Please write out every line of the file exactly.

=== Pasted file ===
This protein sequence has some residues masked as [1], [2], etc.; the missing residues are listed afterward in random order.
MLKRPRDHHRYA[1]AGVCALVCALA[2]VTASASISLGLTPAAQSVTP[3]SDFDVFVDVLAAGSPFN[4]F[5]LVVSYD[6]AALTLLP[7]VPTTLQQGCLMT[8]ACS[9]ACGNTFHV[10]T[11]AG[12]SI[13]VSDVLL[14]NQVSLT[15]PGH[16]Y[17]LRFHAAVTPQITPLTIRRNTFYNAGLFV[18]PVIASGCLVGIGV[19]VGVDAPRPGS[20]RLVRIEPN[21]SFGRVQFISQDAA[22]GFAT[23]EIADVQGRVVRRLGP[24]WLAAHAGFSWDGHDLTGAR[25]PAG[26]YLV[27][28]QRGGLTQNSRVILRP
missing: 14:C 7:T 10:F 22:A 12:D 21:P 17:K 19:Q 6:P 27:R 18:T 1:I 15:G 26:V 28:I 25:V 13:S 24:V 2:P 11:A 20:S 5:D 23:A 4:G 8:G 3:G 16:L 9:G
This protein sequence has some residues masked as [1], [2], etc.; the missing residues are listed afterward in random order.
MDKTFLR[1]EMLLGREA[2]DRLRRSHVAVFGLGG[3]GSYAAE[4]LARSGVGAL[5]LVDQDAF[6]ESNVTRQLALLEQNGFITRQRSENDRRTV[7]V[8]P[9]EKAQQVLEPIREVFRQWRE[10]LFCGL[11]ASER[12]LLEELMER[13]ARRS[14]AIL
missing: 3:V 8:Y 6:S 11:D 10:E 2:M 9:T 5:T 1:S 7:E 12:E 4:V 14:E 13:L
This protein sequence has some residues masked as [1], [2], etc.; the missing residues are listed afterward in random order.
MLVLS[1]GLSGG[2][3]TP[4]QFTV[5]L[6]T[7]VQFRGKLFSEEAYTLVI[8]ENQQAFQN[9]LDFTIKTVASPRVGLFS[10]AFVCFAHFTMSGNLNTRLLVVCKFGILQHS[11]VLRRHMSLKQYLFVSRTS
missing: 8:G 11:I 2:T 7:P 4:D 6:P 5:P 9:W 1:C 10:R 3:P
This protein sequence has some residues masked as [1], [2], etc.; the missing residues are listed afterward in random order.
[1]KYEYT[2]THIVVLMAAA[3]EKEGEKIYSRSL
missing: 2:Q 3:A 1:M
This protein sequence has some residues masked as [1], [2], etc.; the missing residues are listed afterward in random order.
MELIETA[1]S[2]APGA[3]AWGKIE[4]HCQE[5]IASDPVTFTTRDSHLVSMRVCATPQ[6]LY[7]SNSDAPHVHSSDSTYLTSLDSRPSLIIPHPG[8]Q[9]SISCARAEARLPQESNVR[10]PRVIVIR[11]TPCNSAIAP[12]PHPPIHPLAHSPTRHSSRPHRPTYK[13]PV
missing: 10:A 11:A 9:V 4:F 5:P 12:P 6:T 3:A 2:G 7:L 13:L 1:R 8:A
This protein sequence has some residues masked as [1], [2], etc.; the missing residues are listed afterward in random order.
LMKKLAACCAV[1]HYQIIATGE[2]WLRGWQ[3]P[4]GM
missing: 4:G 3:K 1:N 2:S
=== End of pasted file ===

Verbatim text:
This protein sequence has some residues masked as [1], [2], etc.; the missing residues are listed afterward in random order.
MLKRPRDHHRYA[1]AGVCALVCALA[2]VTASASISLGLTPAAQSVTP[3]SDFDVFVDVLAAGSPFN[4]F[5]LVVSYD[6]AALTLLP[7]VPTTLQQGCLMT[8]ACS[9]ACGNTFHV[10]T[11]AG[12]SI[13]VSDVLL[14]NQVSLT[15]PGH[16]Y[17]LRFHAAVTPQITPLTIRRNTFYNAGLFV[18]PVIASGCLVGIGV[19]VGVDAPRPGS[20]RLVRIEPN[21]SFGRVQFISQDAA[22]GFAT[23]EIADVQGRVVRRLGP[24]WLAAHAGFSWDGHDLTGAR[25]PAG[26]YLV[27][28]QRGGLTQNSRVILRP
missing: 14:C 7:T 10:F 22:A 12:D 21:P 17:K 19:Q 6:P 27:R 18:T 1:I 15:G 26:V 28:I 25:V 13:S 24:V 2:P 11:A 20:S 5:D 23:A 4:G 8:G 3:G 16:L 9:G
This protein sequence has some residues masked as [1], [2], etc.; the missing residues are listed afterward in random order.
MDKTFLR[1]EMLLGREA[2]DRLRRSHVAVFGLGG[3]GSYAAE[4]LARSGVGAL[5]LVDQDAF[6]ESNVTRQLALLEQNGFITRQRSENDRRTV[7]V[8]P[9]EKAQQVLEPIREVFRQWRE[10]LFCGL[11]ASER[12]LLEELMER[13]ARRS[14]AIL
missing: 3:V 8:Y 6:S 11:D 10:E 2:M 9:T 5:T 1:S 7:E 12:E 4:V 14:E 13:L
This protein sequence has some residues masked as [1], [2], etc.; the missing residues are listed afterward in random order.
MLVLS[1]GLSGG[2][3]TP[4]QFTV[5]L[6]T[7]VQFRGKLFSEEAYTLVI[8]ENQQAFQN[9]LDFTIKTVASPRVGLFS[10]AFVCFAHFTMSGNLNTRLLVVCKFGILQHS[11]VLRRHMSLKQYLFVSRTS
missing: 8:G 11:I 2:T 7:P 4:D 6:P 5:P 9:W 1:C 10:R 3:P
This protein sequence has some residues masked as [1], [2], etc.; the missing residues are listed afterward in random order.
[1]KYEYT[2]THIVVLMAAA[3]EKEGEKIYSRSL
missing: 2:Q 3:A 1:M
This protein sequence has some residues masked as [1], [2], etc.; the missing residues are listed afterward in random order.
MELIETA[1]S[2]APGA[3]AWGKIE[4]HCQE[5]IASDPVTFTTRDSHLVSMRVCATPQ[6]LY[7]SNSDAPHVHSSDSTYLTSLDSRPSLIIPHPG[8]Q[9]SISCARAEARLPQESNVR[10]PRVIVIR[11]TPCNSAIAP[12]PHPPIHPLAHSPTRHSSRPHRPTYK[13]PV
missing: 10:A 11:A 9:V 4:F 5:P 12:P 6:T 3:A 2:G 7:L 13:L 1:R 8:A
This protein sequence has some residues masked as [1], [2], etc.; the missing residues are listed afterward in random order.
LMKKLAACCAV[1]HYQIIATGE[2]WLRGWQ[3]P[4]GM
missing: 4:G 3:K 1:N 2:S